I’m still hanging out with Eugene Peterson’s Christ Plays in Ten Thousand Places during Advent. It has been a great, albeit slow, read. To get Peterson, sometimes you really have to slow down and absorb what he’s trying to say.
In the following passage, I didn’t have to slow down. In fact, I wanted to speed up and fly right by!! In this passage, Peterson is talking about the idolatry of trying to live our faith disconnected from the places where we find ourselves, especially the workplace. Rather than risking everything and trying to find creative ways to live faithfully within our jobs we instead, “fantasize about jobs in which we can wholeheartedly work, in the wonderful phrase, ‘to the glory of God.'” He also argues that we look to the Christian marketplace to fulfill our need for a deeper faith.
“…what we do is look around for ways to affirm and cultivate our new life in Christ outside our workplace. And we soon find, quite to our delight, that there is a lot to choose from. A huge religious marketplace has been set up in North America to meet the needs and fantasies of people just like us. There are conferences and gatherings custom-designed to give us the lift we need. Books and videos and seminars promise to let us in on the Christian “secret” of whatever we feel is lacking in our life: financial security, well-behaved children, weight-loss, exotic sex, travel to holy sites, exciting worship, celebrity teachers. The people who promote these goods and services all smile a lot and are good-looking…(p. 125).”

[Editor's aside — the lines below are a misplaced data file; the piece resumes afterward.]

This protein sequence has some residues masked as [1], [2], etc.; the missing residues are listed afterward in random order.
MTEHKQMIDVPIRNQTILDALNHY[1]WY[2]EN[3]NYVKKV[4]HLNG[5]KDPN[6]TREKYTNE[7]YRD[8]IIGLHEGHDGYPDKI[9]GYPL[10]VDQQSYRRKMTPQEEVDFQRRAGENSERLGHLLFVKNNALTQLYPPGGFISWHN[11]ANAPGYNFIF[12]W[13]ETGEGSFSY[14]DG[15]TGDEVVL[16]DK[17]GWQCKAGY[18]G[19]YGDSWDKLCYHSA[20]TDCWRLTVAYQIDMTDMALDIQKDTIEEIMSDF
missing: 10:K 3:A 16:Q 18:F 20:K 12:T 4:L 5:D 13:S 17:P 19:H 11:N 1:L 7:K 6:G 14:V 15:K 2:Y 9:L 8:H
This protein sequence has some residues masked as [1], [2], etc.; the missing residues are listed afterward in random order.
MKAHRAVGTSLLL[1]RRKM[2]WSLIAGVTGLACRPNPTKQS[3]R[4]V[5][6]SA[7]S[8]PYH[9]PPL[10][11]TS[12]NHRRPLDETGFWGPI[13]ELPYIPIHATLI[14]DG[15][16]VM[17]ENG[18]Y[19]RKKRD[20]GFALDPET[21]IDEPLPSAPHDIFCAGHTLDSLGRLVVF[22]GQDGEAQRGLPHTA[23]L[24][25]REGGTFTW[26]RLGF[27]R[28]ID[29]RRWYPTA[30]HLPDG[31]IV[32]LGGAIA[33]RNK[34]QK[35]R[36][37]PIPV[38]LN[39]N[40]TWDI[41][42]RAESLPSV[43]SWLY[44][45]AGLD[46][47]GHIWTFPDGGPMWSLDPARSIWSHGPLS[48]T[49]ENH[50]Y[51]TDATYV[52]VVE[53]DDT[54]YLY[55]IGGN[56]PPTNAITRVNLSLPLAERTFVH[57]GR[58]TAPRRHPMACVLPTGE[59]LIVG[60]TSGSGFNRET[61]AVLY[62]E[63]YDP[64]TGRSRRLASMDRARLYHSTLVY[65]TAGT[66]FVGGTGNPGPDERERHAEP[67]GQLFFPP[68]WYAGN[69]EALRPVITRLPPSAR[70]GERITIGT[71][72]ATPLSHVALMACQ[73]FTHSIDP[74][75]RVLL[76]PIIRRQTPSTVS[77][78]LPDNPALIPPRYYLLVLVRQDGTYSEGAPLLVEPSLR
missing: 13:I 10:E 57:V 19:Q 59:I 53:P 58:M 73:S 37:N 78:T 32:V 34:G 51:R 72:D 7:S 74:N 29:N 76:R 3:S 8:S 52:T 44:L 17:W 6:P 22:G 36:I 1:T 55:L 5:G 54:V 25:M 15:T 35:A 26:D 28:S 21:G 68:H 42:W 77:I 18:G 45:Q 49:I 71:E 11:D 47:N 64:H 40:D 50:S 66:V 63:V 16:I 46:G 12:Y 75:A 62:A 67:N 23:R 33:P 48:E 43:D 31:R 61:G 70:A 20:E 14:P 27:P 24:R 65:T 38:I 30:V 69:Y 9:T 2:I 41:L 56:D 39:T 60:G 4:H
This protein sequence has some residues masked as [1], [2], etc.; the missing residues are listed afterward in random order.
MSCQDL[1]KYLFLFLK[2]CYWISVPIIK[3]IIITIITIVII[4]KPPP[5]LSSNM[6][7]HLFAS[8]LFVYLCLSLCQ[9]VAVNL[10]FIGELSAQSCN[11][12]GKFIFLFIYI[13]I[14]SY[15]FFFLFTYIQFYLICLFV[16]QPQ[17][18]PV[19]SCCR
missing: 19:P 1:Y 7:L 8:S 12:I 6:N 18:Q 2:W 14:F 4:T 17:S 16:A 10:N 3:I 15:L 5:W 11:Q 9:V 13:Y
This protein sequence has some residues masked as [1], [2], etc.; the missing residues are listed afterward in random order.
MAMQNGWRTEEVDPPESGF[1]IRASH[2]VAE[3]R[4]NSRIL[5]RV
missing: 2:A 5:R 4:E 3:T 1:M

Peterson then suggests that when we get caught up in this discipleship via consumerism, “we have become consumers of packaged spiritualities.”
“This also is idolatry. We never think of using this term for it since everything we are buying or paying for is defined by the adjective “Christian.” But idolatry it is nevertheless: God packaged as a product; God depersonalized and made available as a technique or a program. The Christian market in idols has never been more brisk or lucrative (p. 125).”
Well…ouch. I’ve asked my family to buy me Amazon giftcards this year so I could buy tons of great “Christian” stuff to read. Hey, a new prayerbook would deepen my prayer life. A new commentary would certainly spark a renewed interest in Scripture. Doggone-it, my faith in Christ will be deeper and stronger in the new year because of these purchases…
Idolatry, huh? I suppose at times, God as a technique or a program is much more attractive than a living and active God. Maybe this Christmas when I’m opening my new commentaries, prayer books, and emergent manifestos on leadership (w/apologies to Tim Keel, whose new book I can’t wait to read), I’ll remember that God doesn’t fit in a package. Maybe I’ll look up long enough from my new cache of books and catch a glimpse of the manger. Maybe then I’ll remember what I really need is an ongoing relationship with the living, active, Creator God, who is too big for words and much too big to wrap.